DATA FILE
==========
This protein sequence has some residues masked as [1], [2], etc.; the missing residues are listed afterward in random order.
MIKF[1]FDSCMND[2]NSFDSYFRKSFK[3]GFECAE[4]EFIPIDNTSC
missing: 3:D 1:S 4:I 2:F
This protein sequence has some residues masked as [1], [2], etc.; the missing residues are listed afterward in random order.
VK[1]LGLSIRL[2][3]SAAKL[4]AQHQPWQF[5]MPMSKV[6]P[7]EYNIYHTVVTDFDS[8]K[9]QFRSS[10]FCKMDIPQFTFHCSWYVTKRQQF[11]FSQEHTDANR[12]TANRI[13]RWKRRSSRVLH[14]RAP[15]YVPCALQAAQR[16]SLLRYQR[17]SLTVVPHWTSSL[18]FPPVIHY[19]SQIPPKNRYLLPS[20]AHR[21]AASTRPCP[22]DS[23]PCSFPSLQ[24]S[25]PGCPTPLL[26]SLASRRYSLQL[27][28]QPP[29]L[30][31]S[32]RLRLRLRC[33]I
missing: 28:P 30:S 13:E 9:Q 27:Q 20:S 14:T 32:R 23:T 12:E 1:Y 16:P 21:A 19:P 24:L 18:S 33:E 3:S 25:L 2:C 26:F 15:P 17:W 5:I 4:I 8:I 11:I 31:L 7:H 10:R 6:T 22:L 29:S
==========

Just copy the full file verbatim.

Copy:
This protein sequence has some residues masked as [1], [2], etc.; the missing residues are listed afterward in random order.
MIKF[1]FDSCMND[2]NSFDSYFRKSFK[3]GFECAE[4]EFIPIDNTSC
missing: 3:D 1:S 4:I 2:F
This protein sequence has some residues masked as [1], [2], etc.; the missing residues are listed afterward in random order.
VK[1]LGLSIRL[2][3]SAAKL[4]AQHQPWQF[5]MPMSKV[6]P[7]EYNIYHTVVTDFDS[8]K[9]QFRSS[10]FCKMDIPQFTFHCSWYVTKRQQF[11]FSQEHTDANR[12]TANRI[13]RWKRRSSRVLH[14]RAP[15]YVPCALQAAQR[16]SLLRYQR[17]SLTVVPHWTSSL[18]FPPVIHY[19]SQIPPKNRYLLPS[20]AHR[21]AASTRPCP[22]DS[23]PCSFPSLQ[24]S[25]PGCPTPLL[26]SLASRRYSLQL[27][28]QPP[29]L[30][31]S[32]RLRLRLRC[33]I
missing: 28:P 30:S 13:E 9:Q 27:Q 20:S 14:T 32:R 23:T 12:E 1:Y 16:P 21:A 19:P 24:L 18:S 33:E 3:S 25:L 2:C 26:F 15:P 17:W 5:I 4:I 8:I 11:I 31:L 7:H 10:R 6:T 22:L 29:S